Scientists move to quell GM mosquito concerns

Cayman’s Mosquito Research and Control Unit and U.K. biotech company Oxitec tackled questions Tuesday night from West Bay residents concerned about the planned release of millions of genetically modified mosquitoes in their neighborhood.

At the first public meeting about the mosquito release, held at Sir John A. Cumber Primary School hall, residents questioned the scientists on the safety of the project and the apparent lack of public consultation leading up to the release, which is to begin next month.

Oxitec’s Derric Nimmo addresses the public meeting in West Bay on Tuesday night. – PHOTO: KELSEY JUKAM
Oxitec’s Derric Nimmo addresses the public meeting in West Bay on Tuesday night. – PHOTO: KELSEY JUKAM

The MRCU is planning a multi-phase rollout of Oxitec’s mosquito control solution, which involves releasing what they described as “friendly” Aedes aegypti male mosquitoes to help fight the mosquito that transmits diseases such as dengue, chikungunya and Zika. The rollout will begin in West Bay.

About 20 people attended the meeting.

“I am very disappointed that we are coming to a meeting of a foregone conclusion, that the public was not consulted in any way, shape or form, or certainly given any feedback about how we feel being inundated with … genetically modified mosquitoes,” Dwene Ebanks said at the meeting.

He and others at the meeting asked Oxitec representatives why Cayman was chosen for such a project.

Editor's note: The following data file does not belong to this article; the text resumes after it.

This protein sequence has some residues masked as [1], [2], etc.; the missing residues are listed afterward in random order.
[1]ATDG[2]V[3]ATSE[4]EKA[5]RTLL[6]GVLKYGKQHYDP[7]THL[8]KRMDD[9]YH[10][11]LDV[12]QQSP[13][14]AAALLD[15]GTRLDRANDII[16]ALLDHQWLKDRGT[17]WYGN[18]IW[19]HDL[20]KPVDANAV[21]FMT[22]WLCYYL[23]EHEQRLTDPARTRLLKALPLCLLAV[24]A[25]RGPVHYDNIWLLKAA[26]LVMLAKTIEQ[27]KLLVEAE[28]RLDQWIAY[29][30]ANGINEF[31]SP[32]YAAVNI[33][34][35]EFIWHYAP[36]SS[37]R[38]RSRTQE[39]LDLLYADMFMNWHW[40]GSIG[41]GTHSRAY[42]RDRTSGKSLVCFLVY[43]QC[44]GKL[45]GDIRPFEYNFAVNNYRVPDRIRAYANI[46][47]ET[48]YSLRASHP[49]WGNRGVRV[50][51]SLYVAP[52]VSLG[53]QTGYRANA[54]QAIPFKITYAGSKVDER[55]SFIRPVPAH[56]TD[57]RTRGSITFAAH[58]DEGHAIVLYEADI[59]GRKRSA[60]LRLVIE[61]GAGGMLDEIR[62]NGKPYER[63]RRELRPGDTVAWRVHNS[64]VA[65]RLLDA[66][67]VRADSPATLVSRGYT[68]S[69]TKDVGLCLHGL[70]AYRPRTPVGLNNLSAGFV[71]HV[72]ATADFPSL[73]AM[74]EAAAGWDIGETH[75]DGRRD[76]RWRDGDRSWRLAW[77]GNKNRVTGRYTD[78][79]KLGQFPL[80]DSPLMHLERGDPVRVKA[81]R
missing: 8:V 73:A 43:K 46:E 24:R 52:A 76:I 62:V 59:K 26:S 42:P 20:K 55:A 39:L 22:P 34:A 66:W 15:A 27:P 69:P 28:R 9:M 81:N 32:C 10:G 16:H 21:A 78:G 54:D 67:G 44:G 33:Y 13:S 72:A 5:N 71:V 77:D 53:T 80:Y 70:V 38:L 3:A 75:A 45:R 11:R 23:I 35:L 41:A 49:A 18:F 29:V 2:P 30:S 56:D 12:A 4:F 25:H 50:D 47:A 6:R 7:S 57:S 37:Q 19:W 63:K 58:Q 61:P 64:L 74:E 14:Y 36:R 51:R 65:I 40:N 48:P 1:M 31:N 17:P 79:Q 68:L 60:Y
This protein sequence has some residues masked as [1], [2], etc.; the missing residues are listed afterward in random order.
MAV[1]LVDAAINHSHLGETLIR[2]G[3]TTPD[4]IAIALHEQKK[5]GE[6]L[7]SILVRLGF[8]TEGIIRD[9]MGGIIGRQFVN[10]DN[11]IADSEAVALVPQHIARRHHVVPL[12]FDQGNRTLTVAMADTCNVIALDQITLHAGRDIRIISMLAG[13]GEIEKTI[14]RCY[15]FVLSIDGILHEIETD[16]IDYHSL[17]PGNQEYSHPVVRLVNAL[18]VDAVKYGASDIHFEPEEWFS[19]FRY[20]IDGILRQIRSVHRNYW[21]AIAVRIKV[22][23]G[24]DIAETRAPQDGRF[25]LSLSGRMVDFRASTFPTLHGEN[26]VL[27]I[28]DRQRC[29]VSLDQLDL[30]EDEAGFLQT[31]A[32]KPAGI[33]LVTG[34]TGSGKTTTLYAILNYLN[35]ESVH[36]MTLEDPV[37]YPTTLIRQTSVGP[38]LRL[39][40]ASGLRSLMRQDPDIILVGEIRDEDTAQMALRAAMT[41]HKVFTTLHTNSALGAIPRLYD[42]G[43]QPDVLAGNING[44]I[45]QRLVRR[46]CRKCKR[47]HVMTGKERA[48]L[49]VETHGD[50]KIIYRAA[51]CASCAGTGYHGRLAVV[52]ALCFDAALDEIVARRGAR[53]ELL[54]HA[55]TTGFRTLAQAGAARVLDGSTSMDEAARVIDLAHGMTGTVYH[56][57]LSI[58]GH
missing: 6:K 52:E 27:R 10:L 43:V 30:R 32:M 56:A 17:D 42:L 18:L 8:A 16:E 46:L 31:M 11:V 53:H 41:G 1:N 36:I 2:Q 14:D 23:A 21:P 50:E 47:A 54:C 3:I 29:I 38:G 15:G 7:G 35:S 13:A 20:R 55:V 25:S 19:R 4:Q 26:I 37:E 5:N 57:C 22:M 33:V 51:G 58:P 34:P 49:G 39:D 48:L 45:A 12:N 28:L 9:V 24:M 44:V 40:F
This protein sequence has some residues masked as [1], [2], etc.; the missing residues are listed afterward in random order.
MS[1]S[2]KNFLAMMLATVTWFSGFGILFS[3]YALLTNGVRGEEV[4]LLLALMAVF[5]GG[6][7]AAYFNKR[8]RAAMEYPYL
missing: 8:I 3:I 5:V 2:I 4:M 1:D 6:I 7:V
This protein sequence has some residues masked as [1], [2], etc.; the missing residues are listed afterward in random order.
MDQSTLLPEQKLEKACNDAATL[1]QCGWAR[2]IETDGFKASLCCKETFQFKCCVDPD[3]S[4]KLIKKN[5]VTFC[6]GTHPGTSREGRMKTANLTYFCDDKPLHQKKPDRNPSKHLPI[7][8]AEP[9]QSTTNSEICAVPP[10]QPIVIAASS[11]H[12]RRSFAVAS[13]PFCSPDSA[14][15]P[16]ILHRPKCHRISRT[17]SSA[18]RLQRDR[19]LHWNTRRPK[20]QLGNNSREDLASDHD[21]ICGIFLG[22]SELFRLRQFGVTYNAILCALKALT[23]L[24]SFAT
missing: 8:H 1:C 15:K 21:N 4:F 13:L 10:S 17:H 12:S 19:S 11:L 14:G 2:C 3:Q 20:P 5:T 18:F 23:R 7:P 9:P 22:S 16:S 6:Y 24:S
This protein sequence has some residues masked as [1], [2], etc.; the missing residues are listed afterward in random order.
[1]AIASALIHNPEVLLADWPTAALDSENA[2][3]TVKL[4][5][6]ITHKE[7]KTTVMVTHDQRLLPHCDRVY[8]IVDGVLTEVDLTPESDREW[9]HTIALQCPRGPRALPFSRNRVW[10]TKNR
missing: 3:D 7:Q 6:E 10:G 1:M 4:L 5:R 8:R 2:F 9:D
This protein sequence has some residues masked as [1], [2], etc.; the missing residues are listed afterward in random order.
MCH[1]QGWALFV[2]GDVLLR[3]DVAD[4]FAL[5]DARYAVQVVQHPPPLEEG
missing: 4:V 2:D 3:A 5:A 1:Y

Oxitec product development manager Derric Nimmo said the MRCU is “world-renowned” for assessing new technologies for mosquito control and that it is “very interested” in new methods because the current technology for dealing with Aedes aegypti mosquitoes is not working.

“This is a public health menace. It is also a real challenge for people to control,” MRCU Director Bill Petrie said.

Mr. Petrie explained that over the years the MRCU has looked at several methods to suppress the Aedes aegypti mosquito population, and he believes Oxitec’s solution will effectively suppress the species in Cayman.

Zika is spread by the Aedes aegypti mosquito.
Zika is spread by the Aedes aegypti mosquito.

“The essence of this technique is the use of effectively sterile male mosquitoes, which are released in the environment [and] then mate with the wild female Aedes aegypti mosquitoes, which are already out there. The progeny of those female mosquitoes then do not complete development, they all die, so they do not reach maturity,” Mr. Petrie explained. “If you do this over time, we have shown that you can significantly reduce the population of Aedes aegypti in the wild.”

Mr. Nimmo said that because Aedes aegypti mosquitoes live in and around homes and can breed in very small amounts of water, the species is very difficult to control by conventional means. The species has also become resistant to many types of insecticides.

“This technology reaches where other tools cannot,” he said.

Mr. Ebanks also expressed concerns about the technology, and asked Mr. Nimmo whether residents should be concerned about ingesting the mosquitoes, and whether they would have to wear masks when walking outside.

Mr. Nimmo said residents should not be concerned about the possibility of accidentally ingesting a genetically modified mosquito, as it is no more harmful than accidentally ingesting a normal mosquito.

Those at the meeting also expressed concerns about the possibility of female mosquitoes being accidentally released along with the male mosquitoes.

“We do release a small percentage of females … [among] one out of every 10,000 males is a female, so there is a chance that you could get bitten by one of these females,” Mr. Nimmo said. “There is no difference getting bitten by a GM female mosquito than the wild mosquito.”